A lengthy outage for Facebook and its apps
Facebook and its family of apps, including Messenger, Instagram and WhatsApp, were inaccessible for over five hours yesterday, taking out a vital communications platform used by billions and showcasing just how dependent the world has become on a company that is under intense scrutiny.
The impact of the shutdown was far-reaching and severe, leading to unexpected domino effects such as people not being able to log into shopping websites or sign into their smart TVs, thermostats and other internet-connected devices.
In some countries, like Myanmar and India, Facebook is synonymous with the internet. More than 3.5 billion people around the world use Facebook, Instagram, Messenger and WhatsApp to communicate with friends and family, distribute political messaging and conduct business.
Explanation: Hours later, Facebook blamed the outage on changes to the underlying internet infrastructure that coordinates the traffic between its data centers. That interrupted communications and cascaded to other data centers, “bringing our services to a halt,” the company said.
New Zealand abandons its ‘Covid-zero’ strategy
Seven weeks into a wearying lockdown, Jacinda Ardern, New Zealand’s prime minister, yesterday acknowledged an end to the elimination strategy that had given the country one of the lowest rates of Covid cases and deaths in the world, and had allowed its people to live without restrictions during most of the pandemic.
“We’re transitioning from our current strategy into a new way of doing things,” Ardern said. “With Delta, the return to zero is incredibly difficult, and our restrictions alone are not enough to achieve that quickly. In fact, for this outbreak, it’s clear that long periods of heavy restrictions has not got us to zero cases.”
The city of Auckland, where the outbreak is concentrated, will remain in lockdown for as long as the next two months, epidemiologists say, while the country continues its vaccination efforts. A 79 percent of people 12 and older have received at least one dose, and 48 percent have received two doses, according to data from the Ministry of Health.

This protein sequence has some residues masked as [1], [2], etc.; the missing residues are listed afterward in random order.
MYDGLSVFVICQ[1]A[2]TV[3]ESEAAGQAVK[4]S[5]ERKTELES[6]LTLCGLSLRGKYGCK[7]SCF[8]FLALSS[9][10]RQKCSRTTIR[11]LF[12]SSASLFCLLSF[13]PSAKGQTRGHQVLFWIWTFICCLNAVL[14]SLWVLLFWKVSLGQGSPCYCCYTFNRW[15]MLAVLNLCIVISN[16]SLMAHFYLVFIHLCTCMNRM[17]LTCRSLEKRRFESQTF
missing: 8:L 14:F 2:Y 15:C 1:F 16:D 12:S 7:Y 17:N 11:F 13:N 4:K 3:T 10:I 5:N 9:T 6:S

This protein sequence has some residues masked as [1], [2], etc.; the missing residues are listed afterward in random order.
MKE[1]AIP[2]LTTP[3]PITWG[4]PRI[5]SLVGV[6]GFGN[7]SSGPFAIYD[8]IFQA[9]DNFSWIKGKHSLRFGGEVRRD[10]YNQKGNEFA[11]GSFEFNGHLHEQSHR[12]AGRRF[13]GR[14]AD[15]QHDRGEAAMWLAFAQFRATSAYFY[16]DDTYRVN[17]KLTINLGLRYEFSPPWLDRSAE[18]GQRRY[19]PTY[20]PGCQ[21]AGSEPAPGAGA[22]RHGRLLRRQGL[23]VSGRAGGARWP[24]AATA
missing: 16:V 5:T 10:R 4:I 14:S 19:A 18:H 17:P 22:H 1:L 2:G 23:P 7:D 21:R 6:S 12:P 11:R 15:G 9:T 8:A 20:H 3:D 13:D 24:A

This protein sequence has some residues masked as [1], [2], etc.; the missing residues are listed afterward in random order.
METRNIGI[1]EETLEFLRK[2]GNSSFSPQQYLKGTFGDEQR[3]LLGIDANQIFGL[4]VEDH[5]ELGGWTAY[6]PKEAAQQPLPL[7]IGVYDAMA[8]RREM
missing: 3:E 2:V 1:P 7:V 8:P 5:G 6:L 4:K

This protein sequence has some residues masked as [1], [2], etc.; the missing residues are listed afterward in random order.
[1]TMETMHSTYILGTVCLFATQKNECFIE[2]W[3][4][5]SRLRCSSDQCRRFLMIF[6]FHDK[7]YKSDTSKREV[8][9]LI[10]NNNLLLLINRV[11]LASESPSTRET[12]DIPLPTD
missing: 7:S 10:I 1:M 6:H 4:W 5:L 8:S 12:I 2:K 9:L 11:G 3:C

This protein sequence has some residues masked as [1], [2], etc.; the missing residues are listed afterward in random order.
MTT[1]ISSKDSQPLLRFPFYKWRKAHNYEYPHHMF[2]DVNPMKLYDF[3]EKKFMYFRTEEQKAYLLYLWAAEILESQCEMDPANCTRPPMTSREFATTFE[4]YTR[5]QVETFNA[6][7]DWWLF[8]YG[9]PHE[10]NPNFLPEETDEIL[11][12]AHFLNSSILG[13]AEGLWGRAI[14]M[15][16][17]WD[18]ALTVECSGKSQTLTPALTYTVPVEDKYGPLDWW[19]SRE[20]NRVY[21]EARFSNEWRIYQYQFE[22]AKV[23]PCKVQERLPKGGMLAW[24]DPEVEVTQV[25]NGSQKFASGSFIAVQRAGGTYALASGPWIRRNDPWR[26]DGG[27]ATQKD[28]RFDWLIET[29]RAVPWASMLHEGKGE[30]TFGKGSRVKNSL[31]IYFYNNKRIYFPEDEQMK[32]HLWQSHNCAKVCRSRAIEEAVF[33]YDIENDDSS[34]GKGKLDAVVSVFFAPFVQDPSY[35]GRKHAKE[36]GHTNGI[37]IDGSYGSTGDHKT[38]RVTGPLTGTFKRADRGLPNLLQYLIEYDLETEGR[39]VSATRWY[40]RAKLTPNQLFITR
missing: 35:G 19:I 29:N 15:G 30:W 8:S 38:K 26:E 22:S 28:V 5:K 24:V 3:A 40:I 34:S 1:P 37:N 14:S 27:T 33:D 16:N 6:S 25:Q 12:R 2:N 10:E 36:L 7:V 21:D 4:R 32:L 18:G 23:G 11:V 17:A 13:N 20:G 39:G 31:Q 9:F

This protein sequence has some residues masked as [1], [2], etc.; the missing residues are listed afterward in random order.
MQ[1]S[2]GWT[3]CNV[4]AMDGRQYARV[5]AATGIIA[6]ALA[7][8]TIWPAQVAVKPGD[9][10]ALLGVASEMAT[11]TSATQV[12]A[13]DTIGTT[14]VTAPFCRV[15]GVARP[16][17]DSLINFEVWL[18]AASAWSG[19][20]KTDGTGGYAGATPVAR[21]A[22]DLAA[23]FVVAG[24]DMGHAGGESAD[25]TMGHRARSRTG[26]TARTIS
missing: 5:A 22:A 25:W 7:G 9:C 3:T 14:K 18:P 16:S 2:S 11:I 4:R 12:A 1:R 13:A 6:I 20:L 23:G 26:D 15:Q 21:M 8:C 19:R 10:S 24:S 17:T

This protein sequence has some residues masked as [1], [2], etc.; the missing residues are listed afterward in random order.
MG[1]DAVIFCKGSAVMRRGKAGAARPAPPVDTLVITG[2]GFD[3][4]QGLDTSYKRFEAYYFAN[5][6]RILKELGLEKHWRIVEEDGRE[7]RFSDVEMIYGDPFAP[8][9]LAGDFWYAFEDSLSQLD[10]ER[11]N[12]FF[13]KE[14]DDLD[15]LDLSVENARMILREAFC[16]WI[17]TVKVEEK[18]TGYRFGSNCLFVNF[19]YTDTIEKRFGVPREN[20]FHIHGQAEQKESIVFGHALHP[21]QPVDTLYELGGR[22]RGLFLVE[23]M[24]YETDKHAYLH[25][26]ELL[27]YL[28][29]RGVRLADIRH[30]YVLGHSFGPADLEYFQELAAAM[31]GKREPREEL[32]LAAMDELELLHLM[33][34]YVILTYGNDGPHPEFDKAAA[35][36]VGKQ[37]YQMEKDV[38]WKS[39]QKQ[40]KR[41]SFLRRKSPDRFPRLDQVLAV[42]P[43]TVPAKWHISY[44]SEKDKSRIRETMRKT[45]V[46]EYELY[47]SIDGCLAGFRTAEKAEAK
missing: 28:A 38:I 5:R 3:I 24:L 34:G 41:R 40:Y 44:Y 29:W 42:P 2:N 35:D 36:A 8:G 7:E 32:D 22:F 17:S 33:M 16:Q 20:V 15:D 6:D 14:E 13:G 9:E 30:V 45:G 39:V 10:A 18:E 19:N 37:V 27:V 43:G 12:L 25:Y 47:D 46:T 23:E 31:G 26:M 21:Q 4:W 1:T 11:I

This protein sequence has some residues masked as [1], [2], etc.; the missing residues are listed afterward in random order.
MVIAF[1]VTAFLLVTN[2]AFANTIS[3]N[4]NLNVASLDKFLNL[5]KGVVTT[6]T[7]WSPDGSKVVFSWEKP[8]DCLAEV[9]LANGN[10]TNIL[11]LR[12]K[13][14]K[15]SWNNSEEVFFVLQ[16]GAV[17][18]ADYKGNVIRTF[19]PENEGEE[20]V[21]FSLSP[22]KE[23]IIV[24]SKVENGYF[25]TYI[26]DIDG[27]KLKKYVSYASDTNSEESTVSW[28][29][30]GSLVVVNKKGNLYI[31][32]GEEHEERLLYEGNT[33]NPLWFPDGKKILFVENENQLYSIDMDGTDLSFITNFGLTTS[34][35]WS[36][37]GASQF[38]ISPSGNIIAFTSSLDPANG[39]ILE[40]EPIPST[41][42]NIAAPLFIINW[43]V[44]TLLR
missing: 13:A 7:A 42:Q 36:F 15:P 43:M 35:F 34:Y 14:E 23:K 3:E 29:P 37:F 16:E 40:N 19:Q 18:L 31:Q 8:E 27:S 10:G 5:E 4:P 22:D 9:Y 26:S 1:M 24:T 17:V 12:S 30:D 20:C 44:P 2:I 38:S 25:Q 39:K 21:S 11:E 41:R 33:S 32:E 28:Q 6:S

At risk: Auckland’s outbreak has been complicated by low vaccination rates and rising cases among vulnerable people, including those in temporary housing. “We should have recognized the entrenched transmission in marginalized and deprived groups,” said Dr. Michael Baker, an epidemiologist at the University of Otago. “That’s what basically sustained the outbreak.”
In other developments:
Venice tries tracking its tourists
A tourist-weary Venice is taking drastic new measures to track visitors, including using hundreds of surveillance cameras and buying the cellphone data of unsuspecting tourists to aid in crowd control, in what the city’s mayor described as a bid at creating a more livable city.
The city plans to install long-debated gates at key entry points next summer. Day-trippers will have to book ahead and pay a fee, and some may be turned away if too many people want to come. But some Venetians see the plans as dystopian, and perhaps a ploy to attract wealthier tourists who may be discouraged by the crowds.
Quotable: “It’s like declaring once and for all that Venice is not a city, but a museum,” said Giorgio Santuzzo, who works as a photographer and artist in the city.
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ARTS AND IDEAS
How old is the Maltese?
There is little doubt that there were little white lap dogs 2,000 years ago. The question is whether the modern Maltese breed is directly descended from the pets Romans scratched behind the ears, writes James Gorman for The Times.
All dogs derive from the first dogs, just as all humans can trace their ancestry to the first Homo sapiens. But the notion of breeding animals toward an aesthetic and closing the breeding line dates back only to the mid-19th century, in Britain. “I don’t care whether you’re talking about a pug or a New Guinea singing dog or a basenji,” said Greger Larson, an evolutionary geneticist at the University of Oxford. Breeds, by definition, are recent.
That said, people have bred dogs to chase animals or herd sheep or race for far longer. One such lineage, call it Maltese-adjacent, might be defined as “really small dogs with short legs and they require a lot of attention and people are in love with them,” Dr. Larson said.
That lineage was certainly around in ancient Rome — even if they bear no real genetic similarity to the Maltese in your life today.
Read more about the back story of a much-loved dog.